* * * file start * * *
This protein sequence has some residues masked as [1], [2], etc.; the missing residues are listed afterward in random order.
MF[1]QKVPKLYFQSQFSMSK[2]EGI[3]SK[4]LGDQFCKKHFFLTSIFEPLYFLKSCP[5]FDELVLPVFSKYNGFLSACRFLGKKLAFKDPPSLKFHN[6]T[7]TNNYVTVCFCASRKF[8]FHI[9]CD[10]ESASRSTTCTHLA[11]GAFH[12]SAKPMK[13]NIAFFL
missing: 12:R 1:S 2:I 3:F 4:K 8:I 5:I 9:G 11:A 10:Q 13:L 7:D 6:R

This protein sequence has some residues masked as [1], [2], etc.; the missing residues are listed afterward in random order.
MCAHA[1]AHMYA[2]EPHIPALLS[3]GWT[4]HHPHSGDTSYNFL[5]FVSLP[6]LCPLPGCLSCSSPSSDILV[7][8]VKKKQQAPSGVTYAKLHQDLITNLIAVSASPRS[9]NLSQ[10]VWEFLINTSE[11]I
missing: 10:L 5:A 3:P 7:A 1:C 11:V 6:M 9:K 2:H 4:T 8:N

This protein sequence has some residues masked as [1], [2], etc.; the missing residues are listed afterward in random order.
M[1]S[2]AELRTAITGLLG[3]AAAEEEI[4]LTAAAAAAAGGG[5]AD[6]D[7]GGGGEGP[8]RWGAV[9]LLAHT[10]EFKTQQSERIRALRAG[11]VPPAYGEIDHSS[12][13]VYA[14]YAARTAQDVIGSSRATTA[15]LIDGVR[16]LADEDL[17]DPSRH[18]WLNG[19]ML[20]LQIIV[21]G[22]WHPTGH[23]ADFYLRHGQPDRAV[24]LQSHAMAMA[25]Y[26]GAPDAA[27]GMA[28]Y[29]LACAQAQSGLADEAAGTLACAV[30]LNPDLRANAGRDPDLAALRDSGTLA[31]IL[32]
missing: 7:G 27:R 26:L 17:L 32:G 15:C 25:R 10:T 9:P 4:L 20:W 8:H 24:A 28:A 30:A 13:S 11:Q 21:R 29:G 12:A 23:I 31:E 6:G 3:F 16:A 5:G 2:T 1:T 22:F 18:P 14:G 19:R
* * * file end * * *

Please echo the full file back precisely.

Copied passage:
This protein sequence has some residues masked as [1], [2], etc.; the missing residues are listed afterward in random order.
MF[1]QKVPKLYFQSQFSMSK[2]EGI[3]SK[4]LGDQFCKKHFFLTSIFEPLYFLKSCP[5]FDELVLPVFSKYNGFLSACRFLGKKLAFKDPPSLKFHN[6]T[7]TNNYVTVCFCASRKF[8]FHI[9]CD[10]ESASRSTTCTHLA[11]GAFH[12]SAKPMK[13]NIAFFL
missing: 12:R 1:S 2:I 3:F 4:K 8:I 5:I 9:G 11:A 10:Q 13:L 7:D 6:R

This protein sequence has some residues masked as [1], [2], etc.; the missing residues are listed afterward in random order.
MCAHA[1]AHMYA[2]EPHIPALLS[3]GWT[4]HHPHSGDTSYNFL[5]FVSLP[6]LCPLPGCLSCSSPSSDILV[7][8]VKKKQQAPSGVTYAKLHQDLITNLIAVSASPRS[9]NLSQ[10]VWEFLINTSE[11]I
missing: 10:L 5:A 3:P 7:A 1:C 11:V 6:M 9:K 2:H 4:T 8:N

This protein sequence has some residues masked as [1], [2], etc.; the missing residues are listed afterward in random order.
M[1]S[2]AELRTAITGLLG[3]AAAEEEI[4]LTAAAAAAAGGG[5]AD[6]D[7]GGGGEGP[8]RWGAV[9]LLAHT[10]EFKTQQSERIRALRAG[11]VPPAYGEIDHSS[12][13]VYA[14]YAARTAQDVIGSSRATTA[15]LIDGVR[16]LADEDL[17]DPSRH[18]WLNG[19]ML[20]LQIIV[21]G[22]WHPTGH[23]ADFYLRHGQPDRAV[24]LQSHAMAMA[25]Y[26]GAPDAA[27]GMA[28]Y[29]LACAQAQSGLADEAAGTLACAV[30]LNPDLRANAGRDPDLAALRDSGTLA[31]IL[32]
missing: 7:G 27:R 26:L 17:L 32:G 15:C 25:R 10:T 9:P 4:L 20:W 8:H 24:A 28:A 30:A 13:S 11:Q 21:R 29:G 12:A 23:I 31:E 6:G 3:F 16:A 5:G 2:T 1:T 22:F 18:P 14:G 19:R